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Pirates on trial - mock trial, that is

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Indiana University Robert H. McKinney School of Law professor George Edwards posed the question, “What would you do if a pirate were to appear as a piracy defendant in your courtroom?” to a group of Indiana judges this summer. Serving as a professor at the Indiana Judges Graduate Program held June 3 – 7 in Nashville, Ind., Edwards led 30 state court judges through a mock trial designed to demonstrate how international law is relevant to Indiana law and practice.

Judges played the roles of prosecutors, defense counsel, witnesses and judges in a mock case involving two young Somali citizens who were charged with engaging in piracy of an Indiana ship attacked while sailing off the coast of East Africa. The hearing focused on whether an Indiana state court could conduct a trial involving the alleged pirates, Somali twins who claimed to be juveniles. Participants argued points of international human rights law, U.S. constitutional law, and Indiana criminal law and procedures.

The Indiana Graduate Program for Judges is sponsored by the Indiana Judicial Center and is part of an effort to promote continuing education for judges.
 

judges-photo-june-2012-15col.jpg (Photo submitted)

Shown here in the front row (from left) are Senior Judge Betty Barteau, Indiana Justice Robert Rucker, Hamilton Superior Judge Gail Bardach, Vanderburgh Superior Judge Richard D’Amour, Elkhart Superior Judge Stephen Bowers, Edwards, Madison Superior Judge G. George Pancol, Cass Superior Judge Rick Maughmer, Tippecanoe Superior Judge Michael Morrissey, Marion Superior Judge Carol Orbison, Indiana Court of Appeals Judge Elaine Brown, Allen Superior Magistrate Marcia Linsky, Hendricks Superior Judge Stephenie LeMay-Luken, LaPorte Superior Judge Kathleen Lang, LaPorte Circuit Magistrate Greta Friedman, Lake Superior Magistrate Michael Pagano, and Lake Superior Judge Elizabeth Tavitas.

In the back row (from left) are Marion Superior Judge James Osborn, Indiana Court of Appeals Judge John Baker, Dearborn Superior Judge Jonathan Cleary, Indiana Justice Frank Sullivan Jr., Jasper Superior Judge James Ahler, Benton Circuit Judge Rex Kepner, Johnson Superior Judge Kevin Barton, Clark Circuit Judge Jerry Jacobi, LaPorte Superior Judge Richard Stalbrink, Hamilton Circuit Judge Paul Felix, Noble Superior Judge Robert Kirsch, Bartholomew Superior Judge Kathleen Coriden, DeKalb Superior Judge Monte Brown, Marion Superior Magistrate Geoffrey Gaither, and I.U. Maurer School of Law professor Charles Geyh.

Standing on the back porch (from left) are Rt. Hon. Lord Iain Bonomy of Scotland, New York Law School Professor Edward Purcell, Putnam Circuit Judge Matthew Headley, Senior Judge Randall T. Shepard, Monroe Circuit Judge Valeri Haughton, Allen Superior Judge Fran Gull, and Marion Superior Judge Marc Rothenberg.•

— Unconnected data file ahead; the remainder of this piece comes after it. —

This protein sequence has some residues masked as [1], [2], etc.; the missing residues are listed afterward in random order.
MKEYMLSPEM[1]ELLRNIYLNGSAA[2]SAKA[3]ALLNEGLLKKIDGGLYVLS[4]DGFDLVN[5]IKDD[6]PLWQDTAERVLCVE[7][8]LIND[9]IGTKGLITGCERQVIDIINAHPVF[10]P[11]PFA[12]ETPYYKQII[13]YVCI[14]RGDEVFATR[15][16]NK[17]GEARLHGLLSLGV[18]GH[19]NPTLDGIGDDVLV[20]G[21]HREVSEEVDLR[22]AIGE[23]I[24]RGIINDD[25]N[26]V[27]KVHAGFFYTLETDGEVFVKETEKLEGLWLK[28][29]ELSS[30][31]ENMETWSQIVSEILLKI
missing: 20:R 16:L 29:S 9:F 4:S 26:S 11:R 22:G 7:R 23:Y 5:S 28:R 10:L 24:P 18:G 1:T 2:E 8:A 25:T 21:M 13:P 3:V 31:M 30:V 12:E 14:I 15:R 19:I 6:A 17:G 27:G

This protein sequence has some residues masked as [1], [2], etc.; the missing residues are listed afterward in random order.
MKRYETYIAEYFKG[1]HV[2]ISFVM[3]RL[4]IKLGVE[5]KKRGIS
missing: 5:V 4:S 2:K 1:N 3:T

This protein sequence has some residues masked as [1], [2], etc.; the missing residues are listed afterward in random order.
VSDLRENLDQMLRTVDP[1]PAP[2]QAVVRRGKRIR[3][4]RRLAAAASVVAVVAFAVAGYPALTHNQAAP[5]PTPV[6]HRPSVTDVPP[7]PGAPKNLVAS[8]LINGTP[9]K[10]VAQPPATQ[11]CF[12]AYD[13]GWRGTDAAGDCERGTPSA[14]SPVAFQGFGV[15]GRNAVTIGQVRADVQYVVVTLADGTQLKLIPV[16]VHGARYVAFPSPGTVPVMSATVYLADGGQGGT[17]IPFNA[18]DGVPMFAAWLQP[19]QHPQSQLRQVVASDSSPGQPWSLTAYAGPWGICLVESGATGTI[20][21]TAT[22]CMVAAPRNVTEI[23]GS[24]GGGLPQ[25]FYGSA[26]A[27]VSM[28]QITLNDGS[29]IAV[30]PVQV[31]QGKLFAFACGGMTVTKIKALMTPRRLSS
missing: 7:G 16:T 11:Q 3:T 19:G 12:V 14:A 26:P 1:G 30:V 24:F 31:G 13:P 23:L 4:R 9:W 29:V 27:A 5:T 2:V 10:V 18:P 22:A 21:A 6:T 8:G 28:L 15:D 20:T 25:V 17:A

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  1. Future generations will be amazed that we prosecuted people for possessing a harmless plant. The New York Times came out in favor of legalization in Saturday's edition of the newspaper.

  2. Well, maybe it's because they are unelected, and, they have a tendency to strike down laws by elected officials from all over the country. When you have been taught that "Democracy" is something almost sacred, then, you will have a tendency to frown on such imperious conduct. Lawyers get acculturated in law school into thinking that this is the very essence of high minded government, but to people who are more heavily than King George ever did, they may not like it. Thanks for the information.

  3. I pd for a bankruptcy years ago with Mr Stiles and just this week received a garnishment from my pay! He never filed it even though he told me he would! Don't let this guy practice law ever again!!!

  4. Excellent initiative on the part of the AG. Thankfully someone takes action against predators taking advantage of people who have already been through the wringer. Well done!

  5. Conour will never turn these funds over to his defrauded clients. He tearfully told the court, and his daughters dutifully pledged in interviews, that his first priority is to repay every dime of the money he stole from his clients. Judge Young bought it, much to the chagrin of Conour’s victims. Why would Conour need the $2,262 anyway? Taxpayers are now supporting him, paying for his housing, utilities, food, healthcare, and clothing. If Conour puts the money anywhere but in the restitution fund, he’s proved, once again, what a con artist he continues to be and that he has never had any intention of repaying his clients. Judge Young will be proven wrong... again; Conour has no remorse and the Judge is one of the many conned.

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